THE reports headlined “Properties worth millions left to rot” (The Star, June 27) are a sad reminder of the buildings left to rot in Penang as well as in Melaka, my home town. Obviously, it is difficult for the authorities to trace the owners or for families inheriting old properties to maintain them.
But overriding any difficulties is the need to preserve these buildings, which enrich the character of Penang and Melaka.
In the last two chapters of my book, The Story of Malacca, I stressed the importance of such buildings to the tourist industry. Tourists from Singapore, Shanghai or New York do not come here to see new shopping malls or high-rise hotels. Our historic streets and buildings offer a unique experience to these travellers.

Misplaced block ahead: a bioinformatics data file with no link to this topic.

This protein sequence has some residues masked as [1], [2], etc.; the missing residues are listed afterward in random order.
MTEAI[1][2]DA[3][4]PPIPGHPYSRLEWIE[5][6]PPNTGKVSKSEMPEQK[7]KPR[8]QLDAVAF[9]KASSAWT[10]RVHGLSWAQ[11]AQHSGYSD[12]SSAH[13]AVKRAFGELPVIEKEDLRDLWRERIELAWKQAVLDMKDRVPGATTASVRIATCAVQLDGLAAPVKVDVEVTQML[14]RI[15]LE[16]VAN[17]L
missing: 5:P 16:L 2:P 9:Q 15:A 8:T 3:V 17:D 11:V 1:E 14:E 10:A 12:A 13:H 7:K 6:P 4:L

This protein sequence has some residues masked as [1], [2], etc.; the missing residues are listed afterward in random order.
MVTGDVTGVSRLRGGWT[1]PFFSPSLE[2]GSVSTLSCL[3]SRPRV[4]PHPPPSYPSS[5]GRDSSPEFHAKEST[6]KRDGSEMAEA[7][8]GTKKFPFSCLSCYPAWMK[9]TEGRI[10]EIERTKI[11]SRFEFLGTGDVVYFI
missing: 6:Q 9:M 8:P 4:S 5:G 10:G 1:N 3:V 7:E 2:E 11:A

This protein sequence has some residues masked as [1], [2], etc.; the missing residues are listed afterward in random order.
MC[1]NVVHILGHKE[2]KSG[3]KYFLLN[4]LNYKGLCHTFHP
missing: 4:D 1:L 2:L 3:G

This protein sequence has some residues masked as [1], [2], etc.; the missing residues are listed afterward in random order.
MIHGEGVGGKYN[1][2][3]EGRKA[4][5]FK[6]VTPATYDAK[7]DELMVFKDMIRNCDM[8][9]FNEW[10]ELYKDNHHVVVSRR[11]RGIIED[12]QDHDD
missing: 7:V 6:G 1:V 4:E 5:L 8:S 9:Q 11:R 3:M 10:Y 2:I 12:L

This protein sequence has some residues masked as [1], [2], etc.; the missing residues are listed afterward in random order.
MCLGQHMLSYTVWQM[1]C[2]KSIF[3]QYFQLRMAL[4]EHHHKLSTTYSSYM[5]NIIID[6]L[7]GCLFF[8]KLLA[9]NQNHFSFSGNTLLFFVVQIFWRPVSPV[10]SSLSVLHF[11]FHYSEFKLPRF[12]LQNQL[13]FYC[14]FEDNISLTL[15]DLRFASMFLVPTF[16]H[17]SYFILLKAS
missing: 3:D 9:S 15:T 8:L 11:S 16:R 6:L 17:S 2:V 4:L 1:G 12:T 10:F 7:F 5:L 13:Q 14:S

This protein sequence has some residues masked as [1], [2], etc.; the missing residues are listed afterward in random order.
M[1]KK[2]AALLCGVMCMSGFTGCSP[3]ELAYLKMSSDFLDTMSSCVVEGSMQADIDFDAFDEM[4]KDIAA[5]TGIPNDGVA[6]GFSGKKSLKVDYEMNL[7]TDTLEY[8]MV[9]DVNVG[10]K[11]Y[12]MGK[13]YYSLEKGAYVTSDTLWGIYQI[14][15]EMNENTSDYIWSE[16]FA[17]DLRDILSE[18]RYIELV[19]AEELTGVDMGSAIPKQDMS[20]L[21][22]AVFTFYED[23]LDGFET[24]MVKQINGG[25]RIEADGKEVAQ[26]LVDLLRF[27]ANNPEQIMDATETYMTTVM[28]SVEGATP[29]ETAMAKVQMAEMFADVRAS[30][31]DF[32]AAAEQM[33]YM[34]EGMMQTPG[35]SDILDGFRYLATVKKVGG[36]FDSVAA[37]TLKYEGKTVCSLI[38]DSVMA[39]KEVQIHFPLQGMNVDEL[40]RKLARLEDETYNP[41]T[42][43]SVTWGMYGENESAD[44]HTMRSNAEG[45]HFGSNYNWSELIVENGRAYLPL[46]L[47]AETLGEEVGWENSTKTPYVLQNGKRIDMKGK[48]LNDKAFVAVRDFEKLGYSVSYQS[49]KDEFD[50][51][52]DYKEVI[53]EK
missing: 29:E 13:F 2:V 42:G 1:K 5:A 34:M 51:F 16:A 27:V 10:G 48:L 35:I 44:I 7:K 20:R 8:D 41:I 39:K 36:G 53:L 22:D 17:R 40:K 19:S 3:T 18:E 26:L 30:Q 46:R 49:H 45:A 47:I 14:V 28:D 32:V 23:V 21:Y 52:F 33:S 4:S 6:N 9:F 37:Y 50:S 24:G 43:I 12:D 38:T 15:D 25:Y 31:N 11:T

These old buildings must be compulsorily purchased and restored. They can renovated into spaces for art groups, museums, boutique hotels or traditional trades. If each visitor stays an extra day because the city offers more, that probably means a 25%-30% increase in tourist dollars spent in these states.
Ayer Keroh, Melaka